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10 Pats Born on St. Patrick's Day
A photo from the 1919 wedding of Princess Patricia of Connaught to the Hon. Alexander Ramsay.
A photo from the 1919 wedding of Princess Patricia of Connaught to the Hon. Alexander Ramsay.
Bain News Service - Library of Congress, Public Domain, Wikimedia Commons

Need some St. Patrick's Day conversation fodder that doesn't involve leprechauns or four-leaf clovers? Ask your friends to name a "Pat" born on St. Patrick's Day. If they can't, they owe you a drink—then you can wow them with this list of 10.


Princess Patricia was the granddaughter of Queen Victoria, who gave up all of her royal titles when she married a commoner. She was born at Buckingham Palace on March 17, 1886.


The Dallas star was born on March 17, 1949. And here's a totally random fact about Duffy: His nephew is Barry Zito, former MLB pitcher for the Oakland Athletics and the San Francisco Giants.


Pattie Boyd
Larry Ellis, Express/Getty Images

Pattie Boyd is well-known to lovers of classic rock: She has been married three times, including once to George Harrison and once to Eric Clapton, who both wrote a couple of the most romantic songs in rock history in her honor (including The Beatles's "Something" and Clapton's "Wonderful Tonight"). Boyd was a model when she met Harrison on the set of A Hard Day's Night in 1964; the pair were married two years later. They divorced in 1977 and she married Clapton, Harrison's close friend, in 1979. She also had an affair with Ronnie Wood of the Rolling Stones toward the end of her marriage to The Quiet Beatle.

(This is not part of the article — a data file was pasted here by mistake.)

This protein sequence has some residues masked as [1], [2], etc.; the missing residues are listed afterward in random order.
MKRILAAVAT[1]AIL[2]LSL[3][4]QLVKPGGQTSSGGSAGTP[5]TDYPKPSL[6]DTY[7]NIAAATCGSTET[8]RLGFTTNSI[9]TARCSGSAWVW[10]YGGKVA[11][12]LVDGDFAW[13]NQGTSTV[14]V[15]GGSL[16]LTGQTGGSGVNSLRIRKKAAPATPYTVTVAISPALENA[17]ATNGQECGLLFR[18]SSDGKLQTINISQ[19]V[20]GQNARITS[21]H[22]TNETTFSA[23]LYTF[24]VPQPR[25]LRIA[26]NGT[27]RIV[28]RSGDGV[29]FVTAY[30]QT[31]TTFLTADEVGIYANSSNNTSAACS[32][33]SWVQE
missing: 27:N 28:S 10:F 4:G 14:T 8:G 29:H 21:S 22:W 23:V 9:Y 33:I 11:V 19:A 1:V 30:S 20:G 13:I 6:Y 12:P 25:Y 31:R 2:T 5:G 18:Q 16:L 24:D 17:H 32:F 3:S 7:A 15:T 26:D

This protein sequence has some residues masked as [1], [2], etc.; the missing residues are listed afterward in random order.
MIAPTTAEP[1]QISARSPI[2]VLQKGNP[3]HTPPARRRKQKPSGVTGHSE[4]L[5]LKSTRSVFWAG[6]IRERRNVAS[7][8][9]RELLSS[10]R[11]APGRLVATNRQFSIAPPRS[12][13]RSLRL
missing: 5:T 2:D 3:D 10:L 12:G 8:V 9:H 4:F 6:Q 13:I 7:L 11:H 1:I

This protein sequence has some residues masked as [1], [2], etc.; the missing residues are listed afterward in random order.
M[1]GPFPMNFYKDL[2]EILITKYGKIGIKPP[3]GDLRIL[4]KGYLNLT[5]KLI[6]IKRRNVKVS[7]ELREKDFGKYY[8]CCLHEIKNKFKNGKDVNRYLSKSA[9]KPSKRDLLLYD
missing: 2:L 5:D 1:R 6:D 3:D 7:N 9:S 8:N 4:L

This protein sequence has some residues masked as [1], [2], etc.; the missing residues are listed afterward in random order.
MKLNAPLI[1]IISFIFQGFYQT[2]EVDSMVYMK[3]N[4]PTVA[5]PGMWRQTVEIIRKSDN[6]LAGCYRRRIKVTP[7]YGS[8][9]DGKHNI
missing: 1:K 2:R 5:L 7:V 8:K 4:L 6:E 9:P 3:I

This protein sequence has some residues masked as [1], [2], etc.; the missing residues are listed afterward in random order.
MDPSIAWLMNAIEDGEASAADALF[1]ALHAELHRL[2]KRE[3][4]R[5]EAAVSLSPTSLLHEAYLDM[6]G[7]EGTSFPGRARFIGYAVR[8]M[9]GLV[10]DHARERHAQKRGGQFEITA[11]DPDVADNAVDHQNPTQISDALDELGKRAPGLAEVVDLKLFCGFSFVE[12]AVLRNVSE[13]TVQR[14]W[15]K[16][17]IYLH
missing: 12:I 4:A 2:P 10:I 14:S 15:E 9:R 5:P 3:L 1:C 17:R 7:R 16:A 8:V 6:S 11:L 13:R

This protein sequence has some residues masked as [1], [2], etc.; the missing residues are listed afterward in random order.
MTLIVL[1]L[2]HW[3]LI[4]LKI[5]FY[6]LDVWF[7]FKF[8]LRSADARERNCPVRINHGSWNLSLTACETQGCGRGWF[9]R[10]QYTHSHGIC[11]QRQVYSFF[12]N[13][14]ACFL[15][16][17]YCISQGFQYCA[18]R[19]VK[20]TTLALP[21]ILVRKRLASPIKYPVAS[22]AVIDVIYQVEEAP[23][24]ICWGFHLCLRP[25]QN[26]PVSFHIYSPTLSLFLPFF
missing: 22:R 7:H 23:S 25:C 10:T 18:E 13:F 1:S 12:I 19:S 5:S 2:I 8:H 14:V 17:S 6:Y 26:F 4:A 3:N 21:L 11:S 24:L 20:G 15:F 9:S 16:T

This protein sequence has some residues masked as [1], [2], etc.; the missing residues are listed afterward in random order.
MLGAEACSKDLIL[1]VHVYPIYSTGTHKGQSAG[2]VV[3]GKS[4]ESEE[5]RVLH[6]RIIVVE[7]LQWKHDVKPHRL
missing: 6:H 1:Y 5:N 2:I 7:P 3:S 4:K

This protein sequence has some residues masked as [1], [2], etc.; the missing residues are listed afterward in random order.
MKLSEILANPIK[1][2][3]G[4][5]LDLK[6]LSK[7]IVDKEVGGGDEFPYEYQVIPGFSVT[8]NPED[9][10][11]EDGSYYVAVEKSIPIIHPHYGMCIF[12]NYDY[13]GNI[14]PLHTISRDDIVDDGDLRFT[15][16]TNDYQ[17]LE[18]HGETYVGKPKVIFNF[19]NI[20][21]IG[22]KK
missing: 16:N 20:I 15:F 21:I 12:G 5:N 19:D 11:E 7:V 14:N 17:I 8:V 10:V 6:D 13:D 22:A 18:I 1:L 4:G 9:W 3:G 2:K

Belfast-born Pat Rice is a former footballer and coach who spent the bulk of his career with Arsenal F.C. (that's "football club," a.k.a. soccer to us Americans). He joined the Gunners in 1964 as a mere apprentice, turning pro a couple of years later. He became captain in 1977 and left the club for a few years in the early 1980s to go to Watford, but returned after he retired from playing in 1984. In 2012, after nearly 30 years with the organization, he announced his retirement.


Patty Maloney is an actress with dwarfism who stands just three feet, 11 inches tall. She has appeared in many movies and T.V. shows over the years, including operating the Crypt Keeper puppet in Tales from the Crypt. She also played Chewbacca's son Lumpy in The Star Wars Holiday Special.


Michael C. Hall and Mathew St. Patrick in 'Six Feet Under'

Ok, so Mathew St. Patrick is the stage name of the actor, but he was born Patrick Matthews in Philadelphia on March 17, 1968. You probably know him best as David's boyfriend Keith on Six Feet Under.


He may not be a household name, but the recording artists Patrick Adams writes for and helps produce certainly are. Adams has been involved in the careers of Salt-N-Pepa, Sister Sledge, Gladys Knight, Rick James, and Coolio, among others.


It's possible you look at Patrick McDonnell's work every day, depending on which comics your newspaper carries. McDonnell draws a strip called Mutts featuring a dog and a cat named Earl and Mooch, respectively. Charles Schulz called it one of the best comic strips of all time.


 Singer/Guitarist Billy Corgan of Smashing Pumpkins performs onstage during Live Earth New York at Giants Stadium on July 7, 2007 in East Rutherford, New Jersey
Evan Agostini, Getty Images

Yes, you know him better as just plain old Billy Corgan: he's the face of the Smashing Pumpkins, engages in public feuds with Courtney Love, and maybe once dated Jessica Simpson. He made his debut on March 17, 1967.


Patricia Ford is a retired model probably best known for her Playboy photoshoots in the 1990s.